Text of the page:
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DU working with Nebraska landowners to enhance habitat

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GRAND ISLAND, Neb. – April 29, 2010 – Ducks Unlimited is using innovative ways to help Nebraska landowners while providing habitat for waterfowl in Nebraska's Rainwater Basin. A new $1 million grant from the North American Wetlands Conservation Act (NAWCA) will allow DU to use some of these techniques as well as enhance public lands to increase recreation and tourism opportunities in the area.

Mallards over the Rainwater Basin
Mallards flying over the Rainwater Basin

"We know our work to provide habitat in Nebraska will be more successful if we act in ways that benefit landowners," said Steve Donovan, manager of conservation programs for Nebraska.

The NAWCA grant will restore and protect more than 4,100 acres of habitat in the Rainwater Basin through 14 separate projects. One of the projects funded through the grant will allow DU to trade good cropland for marginal cropland in order to restore a 300-acre wetland that will become part of the Nelson Waterfowl Production Area.

"This land trade will keep the best cropland in production, while allowing the marginal cropland to be restored to wetland, providing habitat to waterfowl and other wildlife," Donovan said. "It's a win-win for the landowner and waterfowl."

Donovan says much of the land restored through this grant will be managed through grazing. "Beef is an important segment of the Nebraska economy," he said. "And controlled grazing can keep the grass and wetlands in good shape for cows and wildlife."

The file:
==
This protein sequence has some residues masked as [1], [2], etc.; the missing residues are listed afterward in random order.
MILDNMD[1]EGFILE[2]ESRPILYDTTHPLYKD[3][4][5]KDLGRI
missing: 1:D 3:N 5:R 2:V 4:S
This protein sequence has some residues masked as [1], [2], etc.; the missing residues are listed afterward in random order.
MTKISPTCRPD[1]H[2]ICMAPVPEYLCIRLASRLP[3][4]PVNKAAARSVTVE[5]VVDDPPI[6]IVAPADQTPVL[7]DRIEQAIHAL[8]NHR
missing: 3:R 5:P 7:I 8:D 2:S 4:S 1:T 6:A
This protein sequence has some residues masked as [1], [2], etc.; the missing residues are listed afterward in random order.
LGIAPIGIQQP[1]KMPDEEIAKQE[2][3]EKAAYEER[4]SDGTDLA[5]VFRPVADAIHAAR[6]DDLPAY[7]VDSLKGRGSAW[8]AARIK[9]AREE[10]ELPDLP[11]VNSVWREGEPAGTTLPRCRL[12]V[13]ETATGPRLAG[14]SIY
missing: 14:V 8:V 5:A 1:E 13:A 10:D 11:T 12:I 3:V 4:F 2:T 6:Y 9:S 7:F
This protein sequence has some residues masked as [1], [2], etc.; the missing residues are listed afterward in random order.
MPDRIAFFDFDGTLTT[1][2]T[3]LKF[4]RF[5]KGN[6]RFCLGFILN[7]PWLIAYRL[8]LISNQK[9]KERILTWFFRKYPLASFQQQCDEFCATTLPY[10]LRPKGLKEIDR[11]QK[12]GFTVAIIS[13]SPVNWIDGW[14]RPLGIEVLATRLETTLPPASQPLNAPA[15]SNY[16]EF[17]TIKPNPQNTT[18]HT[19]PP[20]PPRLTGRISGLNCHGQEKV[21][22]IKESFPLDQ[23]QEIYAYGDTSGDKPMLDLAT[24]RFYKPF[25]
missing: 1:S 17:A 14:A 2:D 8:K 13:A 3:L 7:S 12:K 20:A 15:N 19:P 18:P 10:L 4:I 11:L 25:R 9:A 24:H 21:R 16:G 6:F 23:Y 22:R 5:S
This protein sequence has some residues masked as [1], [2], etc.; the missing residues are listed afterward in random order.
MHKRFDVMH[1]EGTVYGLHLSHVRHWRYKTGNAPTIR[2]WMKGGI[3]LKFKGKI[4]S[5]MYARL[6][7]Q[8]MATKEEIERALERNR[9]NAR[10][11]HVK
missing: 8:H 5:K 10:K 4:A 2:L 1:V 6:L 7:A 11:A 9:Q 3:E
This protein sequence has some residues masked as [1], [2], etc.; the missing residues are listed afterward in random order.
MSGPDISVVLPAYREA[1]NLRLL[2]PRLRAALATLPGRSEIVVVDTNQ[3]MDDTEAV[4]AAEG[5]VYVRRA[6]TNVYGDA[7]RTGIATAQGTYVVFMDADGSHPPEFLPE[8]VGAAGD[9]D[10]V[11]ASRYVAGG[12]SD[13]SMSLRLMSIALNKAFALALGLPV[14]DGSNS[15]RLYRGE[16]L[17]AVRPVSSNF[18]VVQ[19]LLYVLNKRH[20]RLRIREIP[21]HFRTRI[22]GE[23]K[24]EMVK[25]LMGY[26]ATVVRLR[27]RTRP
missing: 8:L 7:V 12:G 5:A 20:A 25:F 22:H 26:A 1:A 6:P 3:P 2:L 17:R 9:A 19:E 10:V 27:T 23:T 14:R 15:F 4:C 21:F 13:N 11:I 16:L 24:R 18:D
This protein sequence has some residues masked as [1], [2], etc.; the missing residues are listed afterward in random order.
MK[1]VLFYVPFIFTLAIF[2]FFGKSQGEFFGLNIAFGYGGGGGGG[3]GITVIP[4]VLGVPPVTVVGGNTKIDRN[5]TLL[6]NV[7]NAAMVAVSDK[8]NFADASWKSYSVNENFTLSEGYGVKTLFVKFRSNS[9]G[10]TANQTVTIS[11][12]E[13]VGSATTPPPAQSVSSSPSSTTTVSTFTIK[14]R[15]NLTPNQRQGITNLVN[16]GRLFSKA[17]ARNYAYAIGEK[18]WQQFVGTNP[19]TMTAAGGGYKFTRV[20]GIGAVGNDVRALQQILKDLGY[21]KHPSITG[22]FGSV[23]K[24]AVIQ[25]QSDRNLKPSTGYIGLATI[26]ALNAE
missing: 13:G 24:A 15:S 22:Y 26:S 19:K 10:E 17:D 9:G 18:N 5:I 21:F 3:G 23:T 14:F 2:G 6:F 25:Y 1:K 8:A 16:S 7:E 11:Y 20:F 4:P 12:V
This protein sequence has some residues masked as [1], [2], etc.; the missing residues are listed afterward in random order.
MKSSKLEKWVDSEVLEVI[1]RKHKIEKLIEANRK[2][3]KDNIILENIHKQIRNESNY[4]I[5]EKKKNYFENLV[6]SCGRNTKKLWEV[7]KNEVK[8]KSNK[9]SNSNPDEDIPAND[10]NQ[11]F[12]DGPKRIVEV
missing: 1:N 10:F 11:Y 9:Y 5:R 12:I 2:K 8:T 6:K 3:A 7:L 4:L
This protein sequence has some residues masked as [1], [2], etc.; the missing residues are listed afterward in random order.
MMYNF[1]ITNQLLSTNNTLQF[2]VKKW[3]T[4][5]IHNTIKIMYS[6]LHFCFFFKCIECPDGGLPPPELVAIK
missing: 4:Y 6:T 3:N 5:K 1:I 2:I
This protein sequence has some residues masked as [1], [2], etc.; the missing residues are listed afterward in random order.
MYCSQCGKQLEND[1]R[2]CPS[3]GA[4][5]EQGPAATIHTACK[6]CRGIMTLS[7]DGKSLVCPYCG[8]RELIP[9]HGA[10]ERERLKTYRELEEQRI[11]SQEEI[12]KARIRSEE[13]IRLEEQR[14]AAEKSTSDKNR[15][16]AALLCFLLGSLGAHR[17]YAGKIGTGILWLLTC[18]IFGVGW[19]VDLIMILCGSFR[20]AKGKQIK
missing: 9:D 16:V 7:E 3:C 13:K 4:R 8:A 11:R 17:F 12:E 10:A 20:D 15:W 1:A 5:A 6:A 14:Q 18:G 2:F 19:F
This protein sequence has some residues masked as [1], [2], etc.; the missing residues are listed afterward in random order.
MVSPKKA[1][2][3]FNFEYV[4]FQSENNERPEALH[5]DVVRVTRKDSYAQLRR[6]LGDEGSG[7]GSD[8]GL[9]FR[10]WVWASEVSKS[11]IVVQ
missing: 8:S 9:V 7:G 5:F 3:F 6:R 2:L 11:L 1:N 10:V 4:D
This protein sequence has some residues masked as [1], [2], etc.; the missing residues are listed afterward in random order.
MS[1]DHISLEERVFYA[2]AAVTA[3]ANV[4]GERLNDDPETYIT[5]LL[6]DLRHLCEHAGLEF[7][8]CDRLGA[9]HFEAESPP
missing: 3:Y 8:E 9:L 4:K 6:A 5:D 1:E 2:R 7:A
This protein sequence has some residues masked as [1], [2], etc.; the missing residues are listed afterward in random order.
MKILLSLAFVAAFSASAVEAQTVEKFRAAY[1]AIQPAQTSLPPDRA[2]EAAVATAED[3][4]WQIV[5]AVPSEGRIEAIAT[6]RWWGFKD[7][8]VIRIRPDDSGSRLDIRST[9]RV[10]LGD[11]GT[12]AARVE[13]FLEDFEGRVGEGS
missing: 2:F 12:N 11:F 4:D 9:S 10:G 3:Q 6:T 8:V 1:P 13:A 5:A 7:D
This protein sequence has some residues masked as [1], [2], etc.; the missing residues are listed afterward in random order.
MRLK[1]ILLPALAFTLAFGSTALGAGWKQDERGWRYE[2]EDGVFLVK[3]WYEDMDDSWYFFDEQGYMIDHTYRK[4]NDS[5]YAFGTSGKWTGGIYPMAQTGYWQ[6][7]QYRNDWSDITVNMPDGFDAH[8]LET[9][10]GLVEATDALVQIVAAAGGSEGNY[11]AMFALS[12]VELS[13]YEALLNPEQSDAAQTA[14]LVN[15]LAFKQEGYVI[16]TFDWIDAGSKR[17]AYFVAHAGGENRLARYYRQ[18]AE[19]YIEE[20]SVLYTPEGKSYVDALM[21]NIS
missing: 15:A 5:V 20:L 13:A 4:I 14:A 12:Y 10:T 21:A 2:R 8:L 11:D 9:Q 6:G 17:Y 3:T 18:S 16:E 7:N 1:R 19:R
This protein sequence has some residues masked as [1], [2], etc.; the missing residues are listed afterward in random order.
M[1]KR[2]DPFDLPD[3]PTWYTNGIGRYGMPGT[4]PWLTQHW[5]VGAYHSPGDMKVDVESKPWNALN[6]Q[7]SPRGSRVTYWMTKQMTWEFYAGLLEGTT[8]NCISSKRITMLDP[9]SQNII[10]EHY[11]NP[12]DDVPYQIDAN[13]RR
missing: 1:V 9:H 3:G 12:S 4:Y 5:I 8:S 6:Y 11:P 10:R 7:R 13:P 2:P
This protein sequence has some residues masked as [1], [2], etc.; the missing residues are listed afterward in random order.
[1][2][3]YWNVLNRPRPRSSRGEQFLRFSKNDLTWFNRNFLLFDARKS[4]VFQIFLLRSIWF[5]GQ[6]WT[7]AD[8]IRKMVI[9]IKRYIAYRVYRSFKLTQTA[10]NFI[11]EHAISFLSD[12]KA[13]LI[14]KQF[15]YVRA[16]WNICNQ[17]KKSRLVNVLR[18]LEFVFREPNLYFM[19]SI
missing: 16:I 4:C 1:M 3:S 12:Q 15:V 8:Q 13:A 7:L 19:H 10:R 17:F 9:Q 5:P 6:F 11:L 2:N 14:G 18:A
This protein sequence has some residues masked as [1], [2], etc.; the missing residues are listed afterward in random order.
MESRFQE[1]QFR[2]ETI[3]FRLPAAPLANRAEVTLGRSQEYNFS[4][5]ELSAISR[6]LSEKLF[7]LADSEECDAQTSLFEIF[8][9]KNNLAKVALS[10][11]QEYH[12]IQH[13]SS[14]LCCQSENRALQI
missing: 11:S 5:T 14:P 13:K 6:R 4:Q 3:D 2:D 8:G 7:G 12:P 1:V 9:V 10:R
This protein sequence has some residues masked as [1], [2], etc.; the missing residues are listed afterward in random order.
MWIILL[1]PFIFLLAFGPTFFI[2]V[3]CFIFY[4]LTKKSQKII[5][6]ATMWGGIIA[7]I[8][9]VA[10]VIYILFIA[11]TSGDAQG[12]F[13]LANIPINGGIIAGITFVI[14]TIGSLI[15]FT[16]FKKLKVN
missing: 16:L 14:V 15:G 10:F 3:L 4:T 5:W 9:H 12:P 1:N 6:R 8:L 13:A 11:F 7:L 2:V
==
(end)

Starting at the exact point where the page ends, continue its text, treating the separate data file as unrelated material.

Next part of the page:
Nebraska's Rainwater Basin has lost about 90 percent of its original wetlands, yet millions of waterfowl and other birds continue to migrate through this area in search of places to rest and refuel. The Rainwater Basin is one of the most important wetland ecosystems in the Central Flyway particularly during spring migration when millions of waterfowl stop here during their long migration flights.

"A big part of the work we do in the Rainwater Basin is to restore the natural functions of wetlands in the area," Donovan said. "Some of the wetlands have been drained and others have become choked with dense stands of perennial plant species limiting food availability for waterfowl."

About 50 percent of the continent's mallard population and 30 percent of its pintails use Rainwater Basin habitats during spring migration. About 90 percent of the mid-continent's greater white-fronted geese depend on this habitat. The Rainwater Basin was recently named the first "Landscape of Hemispheric Importance" in the Western Hemispheric Shorebird Reserve Network, in part because almost all of the world's buff-breasted sandpipers stop in the Rainwater Basin each spring, along with many other species of shorebirds.

Ducks Unlimited is the world's largest non-profit organization dedicated to conserving North America's continually disappearing waterfowl habitats. Established in 1937, Ducks Unlimited has conserved more than 12 million acres thanks to contributions from more than a million supporters across the continent. Guided by science and dedicated to program efficiency, DU works toward the vision of wetlands sufficient to fill the skies with waterfowl today, tomorrow and forever.

Jennifer Kross
701-202-8896
jkross@ducks.org
Becky Jones Mahlum
701-355-3507
bjonesmahlum@ducks.org
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Related:  nebraska

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